Hi Itisi - The original expression is "pissing into the wind" and it has rather a specialised meaning - that what you are doing backfires (or backsplashes :eek: ) against you and makes your own situation worse - which means a bit more than that what you are doing has no effect at all. The expression goes back a long way - 1642 G. Torriano Sel. Ital. Prov. 19 He who pisseth against the wind, wetteth his shirt. The "pissing in the wind" form is of recent origin and may have come to mean just wasting one's time.
    Of course, pissing in a violin is by no means an activity without negative consequences - and if it is not your own violin its owner would surely have something to say. To choose the best translation, as always, requires knowledge of the full context.
     
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    Itisi

    Senior Member
    English UK/French
    The expression now means
    "To do something totally pointless, fruitless, or futile; to waste one's time doing something that will not or cannot come to pass."
     

    Aliph

    Senior Member
    Italian
    What about the idioms “ you can’t get honey from a rock” or “you can’t get blood from a turnip”? They are as colorful as the French “pisser dans un violon”.
     

    broglet

    Senior Member
    English - England
    What about the idioms “ you can’t get honey from a rock” or “you can’t get blood from a turnip”? They are as colorful as the French “pisser dans un violon”.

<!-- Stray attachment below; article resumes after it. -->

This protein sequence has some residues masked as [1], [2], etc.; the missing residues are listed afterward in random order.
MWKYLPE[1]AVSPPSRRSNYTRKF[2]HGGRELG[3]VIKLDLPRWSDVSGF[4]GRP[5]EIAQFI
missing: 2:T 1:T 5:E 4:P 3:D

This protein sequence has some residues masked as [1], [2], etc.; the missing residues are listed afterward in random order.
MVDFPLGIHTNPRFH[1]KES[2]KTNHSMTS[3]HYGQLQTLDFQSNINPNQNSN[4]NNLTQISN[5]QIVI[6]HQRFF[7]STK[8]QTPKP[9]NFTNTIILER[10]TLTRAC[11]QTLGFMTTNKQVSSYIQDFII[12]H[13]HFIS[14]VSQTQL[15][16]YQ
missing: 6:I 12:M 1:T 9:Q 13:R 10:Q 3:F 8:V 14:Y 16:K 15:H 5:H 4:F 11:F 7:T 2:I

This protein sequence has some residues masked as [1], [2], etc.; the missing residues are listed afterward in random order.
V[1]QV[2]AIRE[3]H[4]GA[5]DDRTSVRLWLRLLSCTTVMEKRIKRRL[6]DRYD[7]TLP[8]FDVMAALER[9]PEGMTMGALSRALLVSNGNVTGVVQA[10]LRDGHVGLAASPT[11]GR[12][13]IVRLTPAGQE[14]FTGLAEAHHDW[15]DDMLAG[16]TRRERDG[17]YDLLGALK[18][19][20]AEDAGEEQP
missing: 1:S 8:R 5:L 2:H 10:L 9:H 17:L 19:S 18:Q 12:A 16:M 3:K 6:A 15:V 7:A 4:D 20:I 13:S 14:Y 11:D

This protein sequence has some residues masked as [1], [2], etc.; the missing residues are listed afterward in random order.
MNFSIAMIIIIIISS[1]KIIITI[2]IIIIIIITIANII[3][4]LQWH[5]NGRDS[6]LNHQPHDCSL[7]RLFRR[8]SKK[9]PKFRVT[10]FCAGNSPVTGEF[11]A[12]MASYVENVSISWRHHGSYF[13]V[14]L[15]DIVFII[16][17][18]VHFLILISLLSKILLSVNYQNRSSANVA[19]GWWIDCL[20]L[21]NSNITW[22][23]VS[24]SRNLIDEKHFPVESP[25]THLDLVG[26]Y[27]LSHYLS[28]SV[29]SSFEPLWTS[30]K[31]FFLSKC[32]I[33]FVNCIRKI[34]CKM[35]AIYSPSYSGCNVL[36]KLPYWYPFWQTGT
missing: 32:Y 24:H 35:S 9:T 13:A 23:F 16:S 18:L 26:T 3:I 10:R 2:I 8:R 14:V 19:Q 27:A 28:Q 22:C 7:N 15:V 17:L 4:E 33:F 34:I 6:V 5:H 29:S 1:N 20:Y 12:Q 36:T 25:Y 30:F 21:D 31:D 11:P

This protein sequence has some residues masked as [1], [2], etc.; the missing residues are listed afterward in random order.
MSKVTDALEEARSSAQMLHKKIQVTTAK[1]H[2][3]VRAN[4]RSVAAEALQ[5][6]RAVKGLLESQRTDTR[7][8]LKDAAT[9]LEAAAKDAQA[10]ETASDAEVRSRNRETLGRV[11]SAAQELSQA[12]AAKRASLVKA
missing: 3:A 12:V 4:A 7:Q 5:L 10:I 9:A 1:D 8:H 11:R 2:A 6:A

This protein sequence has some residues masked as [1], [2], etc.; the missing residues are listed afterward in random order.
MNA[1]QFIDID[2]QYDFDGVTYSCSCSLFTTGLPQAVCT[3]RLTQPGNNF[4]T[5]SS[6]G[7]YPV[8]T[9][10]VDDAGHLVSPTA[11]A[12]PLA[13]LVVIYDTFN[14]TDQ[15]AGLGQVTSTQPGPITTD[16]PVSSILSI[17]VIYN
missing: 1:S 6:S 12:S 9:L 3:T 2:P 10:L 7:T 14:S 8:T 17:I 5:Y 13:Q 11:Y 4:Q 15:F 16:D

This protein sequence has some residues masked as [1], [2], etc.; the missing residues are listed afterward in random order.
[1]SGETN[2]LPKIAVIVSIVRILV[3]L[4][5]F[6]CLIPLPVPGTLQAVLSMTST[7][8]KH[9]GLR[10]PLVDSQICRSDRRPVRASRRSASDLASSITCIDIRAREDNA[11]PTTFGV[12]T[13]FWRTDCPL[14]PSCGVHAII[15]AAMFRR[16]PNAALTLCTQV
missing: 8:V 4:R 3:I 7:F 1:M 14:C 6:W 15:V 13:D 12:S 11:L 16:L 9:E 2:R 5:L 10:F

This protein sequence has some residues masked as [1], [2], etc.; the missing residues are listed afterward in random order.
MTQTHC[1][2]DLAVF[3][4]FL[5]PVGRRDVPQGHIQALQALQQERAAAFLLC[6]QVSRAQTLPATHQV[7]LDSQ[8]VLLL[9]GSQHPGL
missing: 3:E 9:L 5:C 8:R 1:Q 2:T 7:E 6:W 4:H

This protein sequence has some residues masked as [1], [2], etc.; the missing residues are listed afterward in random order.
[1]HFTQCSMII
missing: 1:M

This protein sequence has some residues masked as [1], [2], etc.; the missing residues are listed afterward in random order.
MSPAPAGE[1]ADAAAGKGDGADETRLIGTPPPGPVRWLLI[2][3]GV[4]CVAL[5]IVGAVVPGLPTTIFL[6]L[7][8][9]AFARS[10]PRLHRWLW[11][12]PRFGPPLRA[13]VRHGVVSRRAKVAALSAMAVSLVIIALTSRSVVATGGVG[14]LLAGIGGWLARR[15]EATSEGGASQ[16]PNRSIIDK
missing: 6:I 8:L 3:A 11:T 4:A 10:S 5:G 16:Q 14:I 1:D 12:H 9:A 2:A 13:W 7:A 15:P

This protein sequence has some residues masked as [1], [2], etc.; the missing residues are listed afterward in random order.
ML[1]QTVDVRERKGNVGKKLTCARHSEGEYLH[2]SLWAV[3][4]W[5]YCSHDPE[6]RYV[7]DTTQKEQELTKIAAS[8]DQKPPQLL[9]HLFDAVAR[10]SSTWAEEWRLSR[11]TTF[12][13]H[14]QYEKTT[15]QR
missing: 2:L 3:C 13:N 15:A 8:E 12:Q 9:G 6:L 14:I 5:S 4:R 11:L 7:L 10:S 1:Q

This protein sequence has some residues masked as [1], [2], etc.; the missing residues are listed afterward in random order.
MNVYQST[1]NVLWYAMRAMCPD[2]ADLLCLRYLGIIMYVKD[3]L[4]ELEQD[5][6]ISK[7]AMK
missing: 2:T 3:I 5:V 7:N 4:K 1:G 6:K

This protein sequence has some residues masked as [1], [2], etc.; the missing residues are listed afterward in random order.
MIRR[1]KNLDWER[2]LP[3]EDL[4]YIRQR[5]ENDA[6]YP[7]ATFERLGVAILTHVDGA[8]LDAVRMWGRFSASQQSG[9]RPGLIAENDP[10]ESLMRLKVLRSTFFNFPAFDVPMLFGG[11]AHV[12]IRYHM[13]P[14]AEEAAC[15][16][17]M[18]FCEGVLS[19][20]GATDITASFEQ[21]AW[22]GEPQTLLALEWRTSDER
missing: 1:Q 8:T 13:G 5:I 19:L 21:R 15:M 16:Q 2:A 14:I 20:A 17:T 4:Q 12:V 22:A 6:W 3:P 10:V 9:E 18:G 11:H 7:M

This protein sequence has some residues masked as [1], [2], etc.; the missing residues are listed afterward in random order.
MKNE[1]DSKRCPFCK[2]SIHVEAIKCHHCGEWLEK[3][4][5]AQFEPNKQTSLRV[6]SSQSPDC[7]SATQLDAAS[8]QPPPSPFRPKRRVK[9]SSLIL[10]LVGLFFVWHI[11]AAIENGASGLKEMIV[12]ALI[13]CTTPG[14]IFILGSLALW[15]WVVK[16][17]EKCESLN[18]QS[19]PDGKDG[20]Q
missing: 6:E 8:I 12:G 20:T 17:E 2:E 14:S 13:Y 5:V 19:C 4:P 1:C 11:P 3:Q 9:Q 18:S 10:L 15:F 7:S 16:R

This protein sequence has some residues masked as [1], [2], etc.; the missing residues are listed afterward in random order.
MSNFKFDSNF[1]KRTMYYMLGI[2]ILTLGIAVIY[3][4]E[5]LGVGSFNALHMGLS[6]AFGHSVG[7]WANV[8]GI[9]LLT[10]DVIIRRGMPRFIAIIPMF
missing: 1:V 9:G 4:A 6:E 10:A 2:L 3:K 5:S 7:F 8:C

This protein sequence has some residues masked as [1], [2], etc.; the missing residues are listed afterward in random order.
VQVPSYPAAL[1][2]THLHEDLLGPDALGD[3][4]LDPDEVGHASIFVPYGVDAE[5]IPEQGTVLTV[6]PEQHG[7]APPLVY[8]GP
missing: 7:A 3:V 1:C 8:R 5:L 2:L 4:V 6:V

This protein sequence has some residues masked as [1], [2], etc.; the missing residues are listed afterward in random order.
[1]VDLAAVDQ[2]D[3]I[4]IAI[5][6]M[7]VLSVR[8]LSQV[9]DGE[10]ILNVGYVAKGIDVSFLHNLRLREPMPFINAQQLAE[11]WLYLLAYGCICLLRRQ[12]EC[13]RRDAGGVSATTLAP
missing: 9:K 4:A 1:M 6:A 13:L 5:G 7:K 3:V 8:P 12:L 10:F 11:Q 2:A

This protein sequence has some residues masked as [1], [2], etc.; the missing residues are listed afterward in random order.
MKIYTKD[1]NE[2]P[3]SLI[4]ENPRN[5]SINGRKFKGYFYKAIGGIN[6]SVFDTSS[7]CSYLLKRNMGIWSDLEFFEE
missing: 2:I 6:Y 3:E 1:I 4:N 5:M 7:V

Wonderful! (the usual less colourful saying is "it's like trying to get blood out of a stone")
     

    Nicomon

    Senior Member
    Français, Québec ♀
    Hello Itisi :)

    The definition that you quoted is also that of « pisser dans un violon ».
    He who pisseth against the wind, wetteth his shirt.
    Which can be translated as : À pisser contre le vent on mouille sa chemise.
    There are « variants » in this thread, with the idea of backfiring : It's like pissing in the wind

    And while they are colorful and could work in various contexts, including that of this thread, I'm not sure the stone/turnip expressions mean exactly the same thing. They mean trying something that's (nearly) impossible, rather than useless. I think it's closer to : vider la mer à la petite cuillère.
    Impossible or extremely difficult to accomplish.
    If you say something is like getting blood out of a stone, you mean it is extremely difficult to persuade someone to give you money or information.
    I found this previous thread : get blood out of a stone / squeeze blood from a turnip

    In the page from Expressio that I linked to, someone suggested : carry coals to Newcastle
     
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    Aliph

    Senior Member
    Italian
    Concerning useless efforts, there would be also the expression « to bring water to the sea » which is more universal than « to carry coals to Newcastle « .